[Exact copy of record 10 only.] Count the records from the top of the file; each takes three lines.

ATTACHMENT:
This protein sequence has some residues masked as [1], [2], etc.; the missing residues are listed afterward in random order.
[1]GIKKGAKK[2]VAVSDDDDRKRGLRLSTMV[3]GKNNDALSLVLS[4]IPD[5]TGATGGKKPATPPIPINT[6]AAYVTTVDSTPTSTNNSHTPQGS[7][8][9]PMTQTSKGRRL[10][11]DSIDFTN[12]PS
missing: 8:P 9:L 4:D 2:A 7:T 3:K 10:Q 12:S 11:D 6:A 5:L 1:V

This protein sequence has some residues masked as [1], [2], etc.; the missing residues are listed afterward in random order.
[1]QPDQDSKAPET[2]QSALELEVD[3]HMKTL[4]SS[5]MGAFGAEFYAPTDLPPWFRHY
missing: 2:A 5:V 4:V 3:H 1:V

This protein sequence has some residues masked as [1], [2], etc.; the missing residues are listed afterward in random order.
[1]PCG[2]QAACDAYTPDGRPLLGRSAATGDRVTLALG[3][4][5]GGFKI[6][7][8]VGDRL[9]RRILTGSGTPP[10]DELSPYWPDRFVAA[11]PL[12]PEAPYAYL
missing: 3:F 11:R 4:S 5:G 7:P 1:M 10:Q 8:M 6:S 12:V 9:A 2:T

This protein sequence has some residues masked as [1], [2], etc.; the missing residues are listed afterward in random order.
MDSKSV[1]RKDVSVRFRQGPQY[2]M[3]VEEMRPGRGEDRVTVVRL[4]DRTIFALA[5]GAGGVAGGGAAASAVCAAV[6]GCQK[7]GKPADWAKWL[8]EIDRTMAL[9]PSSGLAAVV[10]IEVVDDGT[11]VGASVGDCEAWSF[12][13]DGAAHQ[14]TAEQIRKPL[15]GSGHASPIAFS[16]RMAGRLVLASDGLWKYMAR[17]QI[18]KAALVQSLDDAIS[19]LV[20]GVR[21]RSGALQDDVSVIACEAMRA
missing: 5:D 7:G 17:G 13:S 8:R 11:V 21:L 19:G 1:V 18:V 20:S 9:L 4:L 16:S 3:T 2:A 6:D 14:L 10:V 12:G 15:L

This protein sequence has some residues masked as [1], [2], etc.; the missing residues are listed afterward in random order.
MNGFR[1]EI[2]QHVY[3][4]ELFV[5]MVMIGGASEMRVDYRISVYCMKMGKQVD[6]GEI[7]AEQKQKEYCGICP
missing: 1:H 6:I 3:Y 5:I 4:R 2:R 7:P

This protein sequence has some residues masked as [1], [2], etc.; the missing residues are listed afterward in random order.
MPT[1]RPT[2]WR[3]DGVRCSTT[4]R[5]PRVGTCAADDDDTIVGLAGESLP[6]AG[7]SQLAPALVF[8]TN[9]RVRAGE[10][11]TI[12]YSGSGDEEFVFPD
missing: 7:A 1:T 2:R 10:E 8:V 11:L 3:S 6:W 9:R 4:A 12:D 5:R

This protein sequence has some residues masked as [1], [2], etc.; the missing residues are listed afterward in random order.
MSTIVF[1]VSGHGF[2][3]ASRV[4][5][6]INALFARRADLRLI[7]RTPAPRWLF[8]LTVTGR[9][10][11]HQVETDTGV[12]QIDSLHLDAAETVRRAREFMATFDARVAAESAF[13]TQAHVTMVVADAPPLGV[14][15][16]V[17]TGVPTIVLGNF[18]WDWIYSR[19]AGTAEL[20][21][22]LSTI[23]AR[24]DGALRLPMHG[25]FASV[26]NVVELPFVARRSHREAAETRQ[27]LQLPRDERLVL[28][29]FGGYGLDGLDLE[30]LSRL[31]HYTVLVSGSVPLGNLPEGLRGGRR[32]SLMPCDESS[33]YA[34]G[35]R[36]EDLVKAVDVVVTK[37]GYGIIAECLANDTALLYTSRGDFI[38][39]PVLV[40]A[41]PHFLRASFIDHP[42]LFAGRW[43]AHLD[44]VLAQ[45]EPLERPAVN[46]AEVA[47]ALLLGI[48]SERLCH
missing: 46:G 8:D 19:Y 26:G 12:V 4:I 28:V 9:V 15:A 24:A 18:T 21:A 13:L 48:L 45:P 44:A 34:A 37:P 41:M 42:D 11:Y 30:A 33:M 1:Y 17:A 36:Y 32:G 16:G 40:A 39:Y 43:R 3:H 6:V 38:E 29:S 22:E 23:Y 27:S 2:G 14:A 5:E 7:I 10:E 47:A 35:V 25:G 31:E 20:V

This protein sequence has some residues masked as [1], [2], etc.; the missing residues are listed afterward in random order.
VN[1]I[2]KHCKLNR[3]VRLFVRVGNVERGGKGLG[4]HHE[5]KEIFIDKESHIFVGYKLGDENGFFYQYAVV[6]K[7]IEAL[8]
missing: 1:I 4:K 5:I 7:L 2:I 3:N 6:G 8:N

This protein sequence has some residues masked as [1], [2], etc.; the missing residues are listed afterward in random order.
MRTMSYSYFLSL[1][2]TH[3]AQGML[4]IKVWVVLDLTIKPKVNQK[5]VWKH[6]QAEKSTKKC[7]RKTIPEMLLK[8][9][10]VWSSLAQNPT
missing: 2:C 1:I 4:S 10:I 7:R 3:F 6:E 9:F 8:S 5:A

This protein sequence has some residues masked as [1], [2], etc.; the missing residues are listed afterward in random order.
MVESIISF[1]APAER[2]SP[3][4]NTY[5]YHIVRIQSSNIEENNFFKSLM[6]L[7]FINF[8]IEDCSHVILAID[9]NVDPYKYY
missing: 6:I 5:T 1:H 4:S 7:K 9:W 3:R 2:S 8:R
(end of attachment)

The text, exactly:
This protein sequence has some residues masked as [1], [2], etc.; the missing residues are listed afterward in random order.
MVESIISF[1]APAER[2]SP[3][4]NTY[5]YHIVRIQSSNIEENNFFKSLM[6]L[7]FINF[8]IEDCSHVILAID[9]NVDPYKYY
missing: 6:I 5:T 1:H 4:S 7:K 9:W 3:R 2:S 8:R